If you consider the "landing" to be the actual touchdown, then most landings are hand (manually) flown. It is usually the instrument approach that is flown by the autopiloot coupled to the navigation system that gives both lateral and vertical guidance. There are some aircraft that have zero-zero autoland capability with auto flare, auto braking and even auto reverse thrust. And the pilots are trained to fly the approaches and land. They just don't get much practice.



posted on Dec, 20 2017 @ 06:04 PM
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a reply to: KansasGirl

Watching a Maylasian Airlines plane try to land at Brisbane, Queensland about a week ago, WAYYYY below the glide slope, watching him come in over the factory roofs, and wondered if he was going to put it down short, suddenly, engines screaming, and nose up, tail down, he put on a lot of power, I thought for a moment he is going to stall, don't think I would have wanted to be a passenger on that plane. Presumably he did land safely, never heard about crash. We had been sitting watching the planes land while we waited for son to visit his workplace, this plane was noticeably low compared to dozens of other planes landing prior to it.



posted on Dec, 21 2017 @ 04:05 AM
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a reply to: lynroberts51Open day at the BNE hangars was it, or just nearby?



posted on Dec, 21 2017 @ 04:07 AM
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Maybe start giving them monthly check rides in a Tiger moth..



posted on Dec, 21 2017 @ 04:09 AM
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a reply to: thebozeian
Acacia Street Loop is a good spot at Brisvegas for watching landings and Takeoffs..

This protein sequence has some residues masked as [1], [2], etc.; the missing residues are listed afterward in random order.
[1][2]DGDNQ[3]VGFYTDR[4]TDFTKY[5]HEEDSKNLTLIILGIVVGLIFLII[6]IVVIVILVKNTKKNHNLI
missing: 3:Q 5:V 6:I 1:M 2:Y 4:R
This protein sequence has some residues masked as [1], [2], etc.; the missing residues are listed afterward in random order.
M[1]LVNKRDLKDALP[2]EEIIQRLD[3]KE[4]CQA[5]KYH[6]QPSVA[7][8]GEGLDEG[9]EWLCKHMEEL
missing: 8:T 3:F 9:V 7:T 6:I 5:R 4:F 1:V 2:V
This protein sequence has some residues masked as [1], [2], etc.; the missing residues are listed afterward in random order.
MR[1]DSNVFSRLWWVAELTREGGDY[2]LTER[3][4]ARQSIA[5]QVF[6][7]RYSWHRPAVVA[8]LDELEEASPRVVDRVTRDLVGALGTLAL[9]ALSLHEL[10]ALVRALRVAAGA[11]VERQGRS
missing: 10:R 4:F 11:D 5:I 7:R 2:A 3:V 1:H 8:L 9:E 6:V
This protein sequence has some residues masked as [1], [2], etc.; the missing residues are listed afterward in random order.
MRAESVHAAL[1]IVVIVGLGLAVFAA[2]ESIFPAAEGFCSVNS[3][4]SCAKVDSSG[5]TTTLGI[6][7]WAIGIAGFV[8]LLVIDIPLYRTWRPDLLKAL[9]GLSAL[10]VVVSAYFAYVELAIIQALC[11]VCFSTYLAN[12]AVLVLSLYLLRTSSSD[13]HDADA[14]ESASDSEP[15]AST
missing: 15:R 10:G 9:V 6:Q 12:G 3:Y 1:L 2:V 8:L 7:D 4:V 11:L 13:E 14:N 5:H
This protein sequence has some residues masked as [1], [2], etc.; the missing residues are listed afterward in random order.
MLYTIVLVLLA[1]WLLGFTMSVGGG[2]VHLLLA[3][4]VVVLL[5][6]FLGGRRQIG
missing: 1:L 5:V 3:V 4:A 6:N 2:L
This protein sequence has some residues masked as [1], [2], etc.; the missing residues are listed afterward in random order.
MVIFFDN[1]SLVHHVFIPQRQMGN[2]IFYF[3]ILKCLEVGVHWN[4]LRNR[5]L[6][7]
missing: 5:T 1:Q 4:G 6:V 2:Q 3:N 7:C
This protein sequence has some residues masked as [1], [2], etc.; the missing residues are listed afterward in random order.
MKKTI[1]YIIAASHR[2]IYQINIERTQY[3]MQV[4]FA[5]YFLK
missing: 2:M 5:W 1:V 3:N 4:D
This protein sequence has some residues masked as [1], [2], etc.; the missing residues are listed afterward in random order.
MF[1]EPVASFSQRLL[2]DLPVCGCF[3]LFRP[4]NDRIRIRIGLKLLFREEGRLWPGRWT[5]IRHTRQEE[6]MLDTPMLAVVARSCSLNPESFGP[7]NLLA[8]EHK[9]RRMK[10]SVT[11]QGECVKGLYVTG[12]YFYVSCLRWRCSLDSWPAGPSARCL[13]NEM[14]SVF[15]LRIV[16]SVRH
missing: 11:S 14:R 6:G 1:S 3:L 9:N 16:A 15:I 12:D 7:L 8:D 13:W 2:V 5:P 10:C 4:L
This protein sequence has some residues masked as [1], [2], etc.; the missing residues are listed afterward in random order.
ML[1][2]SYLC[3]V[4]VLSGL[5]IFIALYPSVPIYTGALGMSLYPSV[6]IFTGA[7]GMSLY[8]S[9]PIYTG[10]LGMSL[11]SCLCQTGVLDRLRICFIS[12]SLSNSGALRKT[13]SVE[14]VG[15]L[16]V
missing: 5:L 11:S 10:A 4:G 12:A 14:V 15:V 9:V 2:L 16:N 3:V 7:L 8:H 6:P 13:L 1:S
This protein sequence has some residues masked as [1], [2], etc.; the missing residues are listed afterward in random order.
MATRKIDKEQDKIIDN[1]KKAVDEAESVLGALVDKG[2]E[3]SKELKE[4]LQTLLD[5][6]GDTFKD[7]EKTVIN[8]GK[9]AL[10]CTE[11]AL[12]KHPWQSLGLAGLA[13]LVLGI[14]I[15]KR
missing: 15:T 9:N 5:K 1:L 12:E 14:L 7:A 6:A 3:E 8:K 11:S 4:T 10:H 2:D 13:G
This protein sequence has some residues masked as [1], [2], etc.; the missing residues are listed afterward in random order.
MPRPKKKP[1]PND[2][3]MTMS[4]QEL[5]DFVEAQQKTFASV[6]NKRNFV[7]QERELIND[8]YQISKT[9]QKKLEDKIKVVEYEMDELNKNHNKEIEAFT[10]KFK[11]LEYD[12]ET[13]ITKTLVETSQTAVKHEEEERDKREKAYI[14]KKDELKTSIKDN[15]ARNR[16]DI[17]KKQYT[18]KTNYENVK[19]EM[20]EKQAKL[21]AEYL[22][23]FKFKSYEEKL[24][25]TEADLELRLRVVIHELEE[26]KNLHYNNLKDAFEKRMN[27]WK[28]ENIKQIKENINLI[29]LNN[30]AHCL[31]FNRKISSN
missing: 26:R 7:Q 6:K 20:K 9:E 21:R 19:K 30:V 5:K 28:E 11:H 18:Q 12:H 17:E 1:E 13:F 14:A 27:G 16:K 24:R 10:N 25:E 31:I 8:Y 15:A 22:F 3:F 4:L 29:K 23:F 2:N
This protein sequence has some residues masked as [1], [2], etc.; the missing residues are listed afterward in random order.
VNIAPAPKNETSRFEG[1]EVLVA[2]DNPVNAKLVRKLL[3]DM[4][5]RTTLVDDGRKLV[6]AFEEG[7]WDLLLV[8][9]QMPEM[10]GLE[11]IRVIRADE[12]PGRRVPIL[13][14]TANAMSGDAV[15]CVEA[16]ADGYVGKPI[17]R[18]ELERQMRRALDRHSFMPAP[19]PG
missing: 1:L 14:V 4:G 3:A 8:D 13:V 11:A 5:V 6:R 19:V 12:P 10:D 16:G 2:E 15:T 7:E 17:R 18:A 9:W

posted on Dec, 21 2017 @ 04:31 AM
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a reply to: F4guy
Yeah Cat IIIc, the wholly grail of autoland. It should be able to automatically land, brake, taxi all the way to the NIGS stop line at the gate. Trouble is, while there are aircraft that have Cat IIIc autoland capability and there are airports that are basically set up for it, as far as I know there are currently no performed Cat IIIc landings performed last I looked. That may have changed but I dont think the Europeans are yet allowing it and although some US airports are capable its not yet happening. I wouldn't mind betting that several pilot associations have a hand in that.


edit on 21-12-2017 by thebozeian because: Because a line is not a lime



posted on Dec, 21 2017 @ 04:32 AM
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originally posted by: moebius
After a messed up manual approach by an A321 in Fuerteventura, the plane hitting the ground with 3.3g after initiating a go-around, the carrier prohibited pilots flying manually.

The logic is that, due to the routine practice of using automatic systems, the pilots are "not well trained" to fly manually. So instead of training them, they just forbid it. Makes sense, right?

www.flightglobal.com...


I’ve got single engine license with instrument rating. Soon, I will earn a multi engine rating. Every pilot should be able to fly a manual approach regardless of conditions, in any type of aircraft they’re certified.



posted on Dec, 21 2017 @ 04:38 AM
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a reply to: EternalSolace
It’s okay you loose lypsed bastard. My torpedo and Gna dominance will own your



posted on Dec, 21 2017 @ 06:12 AM
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a reply to: waynos
Yep I remember that one too. Became quite a famous quote if I remember.



posted on Dec, 21 2017 @ 10:29 AM
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originally posted by: moebius
After a messed up manual approach by an A321 in Fuerteventura, the plane hitting the ground with 3.3g after initiating a go-around, the carrier prohibited pilots flying manually.

The logic is that, due to the routine practice of using automatic systems, the pilots are "not well trained" to fly manually. So instead of training them, they just forbid it. Makes sense, right?

www.flightglobal.com...
I can't see the article, it's asking me to register. What carrier?

When I can see the wind is gusting unpredictably from the motion of tree branches, I don't really expect a smooth landing myself.

Is 3.3g really that bad? How many g's does it take to damage the aircraft? I know amusement park rides easily go over 3 g's and some up to 5 g's and people pay for that pleasure, though I suppose they don't expect that when they're flying, but winds don't always cooperate.